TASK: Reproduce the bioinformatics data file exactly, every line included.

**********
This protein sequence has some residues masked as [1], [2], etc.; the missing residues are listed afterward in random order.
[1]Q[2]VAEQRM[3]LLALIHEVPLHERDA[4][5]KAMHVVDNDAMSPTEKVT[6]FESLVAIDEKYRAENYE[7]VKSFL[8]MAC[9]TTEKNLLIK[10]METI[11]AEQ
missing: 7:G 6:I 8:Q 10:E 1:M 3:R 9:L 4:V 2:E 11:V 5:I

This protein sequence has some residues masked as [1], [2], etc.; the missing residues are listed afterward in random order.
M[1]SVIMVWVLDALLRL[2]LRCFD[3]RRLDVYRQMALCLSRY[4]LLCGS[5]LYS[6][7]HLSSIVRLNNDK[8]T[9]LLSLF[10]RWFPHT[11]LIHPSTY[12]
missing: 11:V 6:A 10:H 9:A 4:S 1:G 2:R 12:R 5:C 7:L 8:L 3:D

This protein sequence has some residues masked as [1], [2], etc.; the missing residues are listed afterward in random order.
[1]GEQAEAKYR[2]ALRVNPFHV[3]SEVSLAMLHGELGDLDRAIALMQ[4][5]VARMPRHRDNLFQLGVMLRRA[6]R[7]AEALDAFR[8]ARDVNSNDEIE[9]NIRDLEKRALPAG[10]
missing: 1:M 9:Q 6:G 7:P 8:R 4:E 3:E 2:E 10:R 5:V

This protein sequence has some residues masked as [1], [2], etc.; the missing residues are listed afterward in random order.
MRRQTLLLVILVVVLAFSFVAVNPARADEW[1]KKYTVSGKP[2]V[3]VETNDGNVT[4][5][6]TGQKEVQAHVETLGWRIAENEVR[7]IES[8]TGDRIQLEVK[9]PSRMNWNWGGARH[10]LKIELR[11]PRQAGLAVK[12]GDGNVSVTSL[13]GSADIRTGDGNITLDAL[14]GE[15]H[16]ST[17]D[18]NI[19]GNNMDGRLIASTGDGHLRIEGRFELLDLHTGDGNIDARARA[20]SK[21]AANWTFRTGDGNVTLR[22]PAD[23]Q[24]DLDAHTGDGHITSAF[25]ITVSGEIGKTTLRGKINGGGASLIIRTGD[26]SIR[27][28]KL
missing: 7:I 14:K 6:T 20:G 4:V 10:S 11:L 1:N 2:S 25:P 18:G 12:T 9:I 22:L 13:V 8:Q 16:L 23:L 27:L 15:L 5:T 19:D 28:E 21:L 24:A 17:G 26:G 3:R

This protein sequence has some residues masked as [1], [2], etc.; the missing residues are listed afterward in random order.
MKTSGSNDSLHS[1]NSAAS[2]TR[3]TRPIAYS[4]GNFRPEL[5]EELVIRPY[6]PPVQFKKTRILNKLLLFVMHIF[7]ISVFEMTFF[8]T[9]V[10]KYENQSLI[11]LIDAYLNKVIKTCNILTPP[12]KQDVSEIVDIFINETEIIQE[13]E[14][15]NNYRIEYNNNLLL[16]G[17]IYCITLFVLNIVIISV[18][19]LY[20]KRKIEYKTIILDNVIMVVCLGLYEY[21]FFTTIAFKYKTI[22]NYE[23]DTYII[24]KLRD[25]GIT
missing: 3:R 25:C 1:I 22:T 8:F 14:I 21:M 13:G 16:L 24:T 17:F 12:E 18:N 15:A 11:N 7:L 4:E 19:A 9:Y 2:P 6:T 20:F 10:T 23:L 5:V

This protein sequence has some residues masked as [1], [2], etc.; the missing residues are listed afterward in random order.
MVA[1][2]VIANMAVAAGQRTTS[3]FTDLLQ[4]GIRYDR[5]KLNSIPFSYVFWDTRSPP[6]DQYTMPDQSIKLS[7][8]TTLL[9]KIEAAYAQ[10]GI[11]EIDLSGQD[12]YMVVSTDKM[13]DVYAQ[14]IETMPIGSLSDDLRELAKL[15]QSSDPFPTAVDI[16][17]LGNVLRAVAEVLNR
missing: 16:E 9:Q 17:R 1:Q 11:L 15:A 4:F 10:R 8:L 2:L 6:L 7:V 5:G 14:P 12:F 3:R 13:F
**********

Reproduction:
This protein sequence has some residues masked as [1], [2], etc.; the missing residues are listed afterward in random order.
[1]Q[2]VAEQRM[3]LLALIHEVPLHERDA[4][5]KAMHVVDNDAMSPTEKVT[6]FESLVAIDEKYRAENYE[7]VKSFL[8]MAC[9]TTEKNLLIK[10]METI[11]AEQ
missing: 7:G 6:I 8:Q 10:E 1:M 3:R 9:L 4:V 2:E 11:V 5:I

This protein sequence has some residues masked as [1], [2], etc.; the missing residues are listed afterward in random order.
M[1]SVIMVWVLDALLRL[2]LRCFD[3]RRLDVYRQMALCLSRY[4]LLCGS[5]LYS[6][7]HLSSIVRLNNDK[8]T[9]LLSLF[10]RWFPHT[11]LIHPSTY[12]
missing: 11:V 6:A 10:H 9:A 4:S 1:G 2:R 12:R 5:C 7:L 8:L 3:D

This protein sequence has some residues masked as [1], [2], etc.; the missing residues are listed afterward in random order.
[1]GEQAEAKYR[2]ALRVNPFHV[3]SEVSLAMLHGELGDLDRAIALMQ[4][5]VARMPRHRDNLFQLGVMLRRA[6]R[7]AEALDAFR[8]ARDVNSNDEIE[9]NIRDLEKRALPAG[10]
missing: 1:M 9:Q 6:G 7:P 8:R 4:E 3:E 2:E 10:R 5:V

This protein sequence has some residues masked as [1], [2], etc.; the missing residues are listed afterward in random order.
MRRQTLLLVILVVVLAFSFVAVNPARADEW[1]KKYTVSGKP[2]V[3]VETNDGNVT[4][5][6]TGQKEVQAHVETLGWRIAENEVR[7]IES[8]TGDRIQLEVK[9]PSRMNWNWGGARH[10]LKIELR[11]PRQAGLAVK[12]GDGNVSVTSL[13]GSADIRTGDGNITLDAL[14]GE[15]H[16]ST[17]D[18]NI[19]GNNMDGRLIASTGDGHLRIEGRFELLDLHTGDGNIDARARA[20]SK[21]AANWTFRTGDGNVTLR[22]PAD[23]Q[24]DLDAHTGDGHITSAF[25]ITVSGEIGKTTLRGKINGGGASLIIRTGD[26]SIR[27][28]KL
missing: 7:I 14:K 6:T 20:G 4:V 10:S 11:L 1:N 2:S 25:P 18:G 12:T 9:I 22:L 13:V 8:Q 16:L 23:L 27:L 15:L 5:T 19:D 28:E 21:L 24:A 17:G 26:G 3:R

This protein sequence has some residues masked as [1], [2], etc.; the missing residues are listed afterward in random order.
MKTSGSNDSLHS[1]NSAAS[2]TR[3]TRPIAYS[4]GNFRPEL[5]EELVIRPY[6]PPVQFKKTRILNKLLLFVMHIF[7]ISVFEMTFF[8]T[9]V[10]KYENQSLI[11]LIDAYLNKVIKTCNILTPP[12]KQDVSEIVDIFINETEIIQE[13]E[14][15]NNYRIEYNNNLLL[16]G[17]IYCITLFVLNIVIISV[18][19]LY[20]KRKIEYKTIILDNVIMVVCLGLYEY[21]FFTTIAFKYKTI[22]NYE[23]DTYII[24]KLRD[25]GIT
missing: 3:R 25:C 1:I 22:T 8:F 14:I 21:M 13:G 16:L 24:T 17:F 12:E 18:N 15:A 11:N 7:L 4:E 19:A 9:Y 2:P 6:T 20:F 10:T 23:L 5:V

This protein sequence has some residues masked as [1], [2], etc.; the missing residues are listed afterward in random order.
MVA[1][2]VIANMAVAAGQRTTS[3]FTDLLQ[4]GIRYDR[5]KLNSIPFSYVFWDTRSPP[6]DQYTMPDQSIKLS[7][8]TTLL[9]KIEAAYAQ[10]GI[11]EIDLSGQD[12]YMVVSTDKM[13]DVYAQ[14]IETMPIGSLSDDLRELAKL[15]QSSDPFPTAVDI[16][17]LGNVLRAVAEVLNR
missing: 16:E 9:Q 17:R 1:Q 11:L 15:A 4:F 10:R 8:L 2:L 6:L 7:V 5:G 14:P 12:F 3:R 13:F